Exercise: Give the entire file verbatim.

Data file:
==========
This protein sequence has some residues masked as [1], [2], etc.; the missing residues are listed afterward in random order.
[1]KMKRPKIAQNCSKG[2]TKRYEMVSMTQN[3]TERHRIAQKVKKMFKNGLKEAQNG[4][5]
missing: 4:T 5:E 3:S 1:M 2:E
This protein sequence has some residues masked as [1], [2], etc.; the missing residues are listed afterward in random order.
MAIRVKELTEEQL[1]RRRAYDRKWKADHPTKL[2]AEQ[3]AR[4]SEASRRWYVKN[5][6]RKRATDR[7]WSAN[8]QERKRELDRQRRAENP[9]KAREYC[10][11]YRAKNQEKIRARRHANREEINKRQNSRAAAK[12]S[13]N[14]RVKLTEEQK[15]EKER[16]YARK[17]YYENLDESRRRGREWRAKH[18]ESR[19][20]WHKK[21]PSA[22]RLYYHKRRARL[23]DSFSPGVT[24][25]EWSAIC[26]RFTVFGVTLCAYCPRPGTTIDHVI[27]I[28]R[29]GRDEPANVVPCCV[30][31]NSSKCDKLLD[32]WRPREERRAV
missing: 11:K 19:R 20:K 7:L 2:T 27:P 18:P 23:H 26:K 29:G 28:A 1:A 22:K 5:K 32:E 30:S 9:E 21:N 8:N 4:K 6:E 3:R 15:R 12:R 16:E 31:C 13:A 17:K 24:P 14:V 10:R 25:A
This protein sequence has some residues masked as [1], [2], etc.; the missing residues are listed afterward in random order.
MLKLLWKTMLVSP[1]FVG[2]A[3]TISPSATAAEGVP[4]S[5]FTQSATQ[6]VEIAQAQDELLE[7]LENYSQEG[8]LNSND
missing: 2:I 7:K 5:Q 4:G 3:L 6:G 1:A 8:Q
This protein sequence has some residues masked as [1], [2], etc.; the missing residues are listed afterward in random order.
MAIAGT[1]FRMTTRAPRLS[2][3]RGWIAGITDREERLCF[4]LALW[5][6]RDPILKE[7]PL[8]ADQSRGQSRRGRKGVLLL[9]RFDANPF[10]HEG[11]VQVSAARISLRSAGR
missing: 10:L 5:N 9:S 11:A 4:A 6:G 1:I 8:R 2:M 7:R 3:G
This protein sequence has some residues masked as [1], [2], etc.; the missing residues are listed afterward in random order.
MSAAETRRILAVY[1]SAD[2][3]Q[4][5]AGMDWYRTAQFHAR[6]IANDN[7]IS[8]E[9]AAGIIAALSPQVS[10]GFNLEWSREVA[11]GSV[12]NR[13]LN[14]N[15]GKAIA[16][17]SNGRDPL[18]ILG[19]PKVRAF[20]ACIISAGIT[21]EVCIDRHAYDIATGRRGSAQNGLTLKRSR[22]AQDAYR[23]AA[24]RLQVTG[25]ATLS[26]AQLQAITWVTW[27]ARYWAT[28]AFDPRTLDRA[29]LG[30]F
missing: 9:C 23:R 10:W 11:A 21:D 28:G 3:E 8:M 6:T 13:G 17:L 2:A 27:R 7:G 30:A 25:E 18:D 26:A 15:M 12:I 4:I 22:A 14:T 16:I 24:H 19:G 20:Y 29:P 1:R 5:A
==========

This protein sequence has some residues masked as [1], [2], etc.; the missing residues are listed afterward in random order.
[1]KMKRPKIAQNCSKG[2]TKRYEMVSMTQN[3]TERHRIAQKVKKMFKNGLKEAQNG[4][5]
missing: 4:T 5:E 3:S 1:M 2:E
This protein sequence has some residues masked as [1], [2], etc.; the missing residues are listed afterward in random order.
MAIRVKELTEEQL[1]RRRAYDRKWKADHPTKL[2]AEQ[3]AR[4]SEASRRWYVKN[5][6]RKRATDR[7]WSAN[8]QERKRELDRQRRAENP[9]KAREYC[10][11]YRAKNQEKIRARRHANREEINKRQNSRAAAK[12]S[13]N[14]RVKLTEEQK[15]EKER[16]YARK[17]YYENLDESRRRGREWRAKH[18]ESR[19][20]WHKK[21]PSA[22]RLYYHKRRARL[23]DSFSPGVT[24][25]EWSAIC[26]RFTVFGVTLCAYCPRPGTTIDHVI[27]I[28]R[29]GRDEPANVVPCCV[30][31]NSSKCDKLLD[32]WRPREERRAV
missing: 11:K 19:R 20:K 7:L 2:T 27:P 18:P 23:H 26:K 29:G 28:A 1:A 22:K 5:K 32:E 30:S 9:E 21:N 8:N 4:K 6:E 3:R 15:R 12:R 16:E 31:C 13:A 17:K 24:P 14:V 10:R 25:A
This protein sequence has some residues masked as [1], [2], etc.; the missing residues are listed afterward in random order.
MLKLLWKTMLVSP[1]FVG[2]A[3]TISPSATAAEGVP[4]S[5]FTQSATQ[6]VEIAQAQDELLE[7]LENYSQEG[8]LNSND
missing: 2:I 7:K 5:Q 4:G 3:L 6:G 1:A 8:Q
This protein sequence has some residues masked as [1], [2], etc.; the missing residues are listed afterward in random order.
MAIAGT[1]FRMTTRAPRLS[2][3]RGWIAGITDREERLCF[4]LALW[5][6]RDPILKE[7]PL[8]ADQSRGQSRRGRKGVLLL[9]RFDANPF[10]HEG[11]VQVSAARISLRSAGR
missing: 10:L 5:N 9:S 11:A 4:A 6:G 1:I 8:R 2:M 7:R 3:G
This protein sequence has some residues masked as [1], [2], etc.; the missing residues are listed afterward in random order.
MSAAETRRILAVY[1]SAD[2][3]Q[4][5]AGMDWYRTAQFHAR[6]IANDN[7]IS[8]E[9]AAGIIAALSPQVS[10]GFNLEWSREVA[11]GSV[12]NR[13]LN[14]N[15]GKAIA[16][17]SNGRDPL[18]ILG[19]PKVRAF[20]ACIISAGIT[21]EVCIDRHAYDIATGRRGSAQNGLTLKRSR[22]AQDAYR[23]AA[24]RLQVTG[25]ATLS[26]AQLQAITWVTW[27]ARYWAT[28]AFDPRTLDRA[29]LG[30]F
missing: 9:C 23:R 10:W 11:A 21:D 28:G 3:E 8:M 6:T 13:G 17:L 2:A 27:R 7:G 30:A 25:E 18:D 26:A 15:M 12:I 4:I 22:A 14:T 16:I 24:H 19:G 20:Y 29:P 1:R 5:A